The real evils, indeed, of Emma’s situation were the power of having rather too much her own way, and a disposition to think a little too well of herself….
The narrator opens the novel by introducing us to Emma Woodhouse, a girl endowed with “some of the best blessings of existence,” including good looks, intelligence, riches, and an affectionate father. Emma’s only disadvantages are that she is slightly spoiled and that she thinks “a little too well of herself.” Emma’s mother died before Emma could form many memories of her, but her gentle governess, Miss Taylor, provided a motherly love. After Emma’s older sister, Isabella, was married and moved to London, Miss Taylor and Emma became best friends.
As the novel begins, Miss Taylor has just left Hartfield, the estate of Emma and Mr. Woodhouse, to marry a widower named Mr. Weston, and Emma is left without a companion. She attempts to comfort her despondent father, who hates change, with the thought that they will see the new Mrs. Weston often, but Emma only partially succeeds in comforting herself. At this moment, neighborhood resident Mr. Knightley, the brother of Isabella’s husband, pays a visit, having returned from visiting their mutual relations in London. He affirms the appropriateness of the match between Mr. Weston and Miss Taylor and gently chides Emma when she claims credit. Emma declares that she will repeat her matchmaking success by finding a wife for Mr. Elton, the village rector.
The narrator recounts Mr. Weston’s history. His first marriage was to a woman named Miss Churchill, who came from a higher class than his. They had a son, named Frank, but the marriage was overshadowed by the disapproval of Mrs. Weston’s brother and sister-in-law, Mr. and Mrs. Churchill. When Mrs. Weston died after three years of marriage, Frank was essentially adopted by Mr. and Mrs. Churchill and made their heir. Mr. Weston, left impoverished by the expectations of his first wife, spent the next twenty years of his life rebuilding his fortune. He eventually purchased Randalls, the small estate where he lives with the second Mrs. Weston.
The village has always been curious to see Frank Churchill, who writes a kind letter to Mrs. Weston indicating that he will pay a visit to his father and stepmother.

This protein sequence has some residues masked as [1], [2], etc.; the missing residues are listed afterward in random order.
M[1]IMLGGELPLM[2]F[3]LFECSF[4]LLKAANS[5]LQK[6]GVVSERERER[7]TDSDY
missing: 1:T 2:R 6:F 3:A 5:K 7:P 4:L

The Woodhouses give a small dinner party, to which they invite other members of their social circle: the widow Mrs. Bates; her single, middle-aged daughter, Miss Bates; and Mrs. Goddard, the mistress of the local boarding school. Mrs. Goddard brings one of her boarders, Harriet Smith, a girl whose parentage is unknown. Emma admires Harriet for her beauty and for her respect of Emma and Hartfield. She resolves to pursue friendship with Harriet, and to improve the naïve girl by detaching her from the inferior acquaintance of the farming Martin family. She plans to introduce Harriet to higher society.
The narration of these opening chapters creates a complicated portrait of Emma as a young, beautiful, clever, and confident character who exercises her influence in a constricted and complex environment and has much to learn about friendship, love, and the ways of the world. Emma’s affection for Miss Taylor and her kindness to her foolish and somewhat tiresome father reveal Emma’s capacity for true warmth and generosity. But, at the same time, the narrator quickly alerts us to the ways in which Emma is spoiled by her advantages and blinded by her own self-regard. Most explicitly, we are told at the novel’s beginning:
It would be really helpful if you put some of the similes used in Emma on here.
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